Dear White People
You could make a (film geek) party game out of guessing director Justin Simien's influences, but his vision seems to spring directly from what's up…
"The Host" (or "Gue-mool," which sounds better) is a South Korean monster movie in which a mutant amphibious creature swims beneath the Han River, scampers among the girders beneath its bridges, prowls its sewers, and occasionally leaps onto its banks to grab some human souvenirs. The creature is just doing whatever it's bred -- or mutated -- to do, but the monsters who created it, and who mischaracterize the nature of the threat, thereby making the thing practically impossible to catch or contain, are Americans -- portrayed as the world's most aggressive exporter of bureaucratic incompetence and misinformation.
In the first scene, set in 2000, a U.S. military official in scrubs (Scott Wilson -- setting the funny/horrific tone for the entire movie) directs a reticent Korean subordinate to empty potently toxic chemicals into the Han. After all, it's a big river. By the end of the film, a Senate investigating committee finds that the U.S. bungled the whole thing, and then compounded the damage by covering it up. Imagine.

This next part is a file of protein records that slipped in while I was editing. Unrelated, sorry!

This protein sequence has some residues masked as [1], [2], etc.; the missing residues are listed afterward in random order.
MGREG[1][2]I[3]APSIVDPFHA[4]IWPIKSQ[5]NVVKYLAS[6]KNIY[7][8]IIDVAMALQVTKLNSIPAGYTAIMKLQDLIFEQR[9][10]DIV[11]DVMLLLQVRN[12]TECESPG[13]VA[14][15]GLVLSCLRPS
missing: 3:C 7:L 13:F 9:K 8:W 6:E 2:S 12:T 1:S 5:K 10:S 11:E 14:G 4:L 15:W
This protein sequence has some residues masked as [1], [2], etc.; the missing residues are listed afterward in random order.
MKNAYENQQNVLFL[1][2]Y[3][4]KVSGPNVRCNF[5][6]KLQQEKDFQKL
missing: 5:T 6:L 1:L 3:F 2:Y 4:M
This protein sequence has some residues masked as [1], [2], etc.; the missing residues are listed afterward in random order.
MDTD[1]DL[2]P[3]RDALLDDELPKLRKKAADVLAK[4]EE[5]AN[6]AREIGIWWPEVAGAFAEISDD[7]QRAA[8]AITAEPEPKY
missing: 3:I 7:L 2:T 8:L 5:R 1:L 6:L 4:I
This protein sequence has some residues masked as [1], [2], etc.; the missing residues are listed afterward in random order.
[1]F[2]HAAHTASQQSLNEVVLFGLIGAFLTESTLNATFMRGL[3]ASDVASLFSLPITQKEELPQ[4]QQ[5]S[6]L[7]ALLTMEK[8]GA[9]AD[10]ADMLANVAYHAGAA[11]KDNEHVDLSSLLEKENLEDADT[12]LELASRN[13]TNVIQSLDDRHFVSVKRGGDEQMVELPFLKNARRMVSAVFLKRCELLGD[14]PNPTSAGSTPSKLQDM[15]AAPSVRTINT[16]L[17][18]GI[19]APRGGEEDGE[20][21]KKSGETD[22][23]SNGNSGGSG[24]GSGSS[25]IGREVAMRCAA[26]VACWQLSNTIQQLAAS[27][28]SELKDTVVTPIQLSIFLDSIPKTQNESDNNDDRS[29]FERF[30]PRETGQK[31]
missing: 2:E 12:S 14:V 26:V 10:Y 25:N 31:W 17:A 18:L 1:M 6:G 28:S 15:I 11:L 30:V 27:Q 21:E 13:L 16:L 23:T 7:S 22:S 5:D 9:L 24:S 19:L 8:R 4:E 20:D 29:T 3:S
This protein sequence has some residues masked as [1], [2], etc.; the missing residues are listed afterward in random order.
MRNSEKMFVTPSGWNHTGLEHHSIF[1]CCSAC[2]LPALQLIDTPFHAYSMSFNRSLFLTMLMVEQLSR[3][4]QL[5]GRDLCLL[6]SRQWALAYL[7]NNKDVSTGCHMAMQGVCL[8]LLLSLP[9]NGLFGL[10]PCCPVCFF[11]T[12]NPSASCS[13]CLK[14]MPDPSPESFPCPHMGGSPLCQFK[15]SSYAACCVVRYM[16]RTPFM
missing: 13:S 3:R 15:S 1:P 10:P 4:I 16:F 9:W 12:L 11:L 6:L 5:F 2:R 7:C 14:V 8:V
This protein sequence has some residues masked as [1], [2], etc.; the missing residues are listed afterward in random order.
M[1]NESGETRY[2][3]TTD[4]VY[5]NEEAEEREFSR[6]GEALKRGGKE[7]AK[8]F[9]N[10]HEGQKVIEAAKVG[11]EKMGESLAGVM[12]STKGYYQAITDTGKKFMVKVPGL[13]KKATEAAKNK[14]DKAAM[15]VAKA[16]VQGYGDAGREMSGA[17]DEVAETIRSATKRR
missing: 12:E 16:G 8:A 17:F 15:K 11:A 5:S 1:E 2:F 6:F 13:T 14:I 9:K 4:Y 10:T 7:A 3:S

Of course, the lives affected by this particular adventure in imperialistic hysteria aren't Americans, but Koreans -- in particular, the comically fractured Park family whose patriarch runs a riverside refreshment stand. On the political as well as the horror/science-fiction level, this time it's personal. The marvelous creature (part squid, part gecko, part salamander, part sandworm, part vagina dentata, created by San Francisco's The Orphanage), snatches the youngest Park (a uniformed schoolgirl of 13), and the rest of the clan reunites to avenge her.
Director Bong Joon-ho shifts tones with quicksilver dexterity, cannily keeping the audience (and the film) just on the edge of losing its balance and splashing into the Han. Humor turns to horror and back again in a flash, while generic requirements are both fulfilled and cleverly overturned. Even the pathos works, because it's a little bit cock-eyed. How does the movie do all this? Must be something in the water...
This message came to me from a reader named Peter Svensland. He and a fr...
An appreciation of "1941" and interview with Bob Gale.
A review of Paul Thomas Anderson's "Inherent Vice" from the 2014 New York Film Festival.
An interview with Cary Elwes about "The Princess Bride."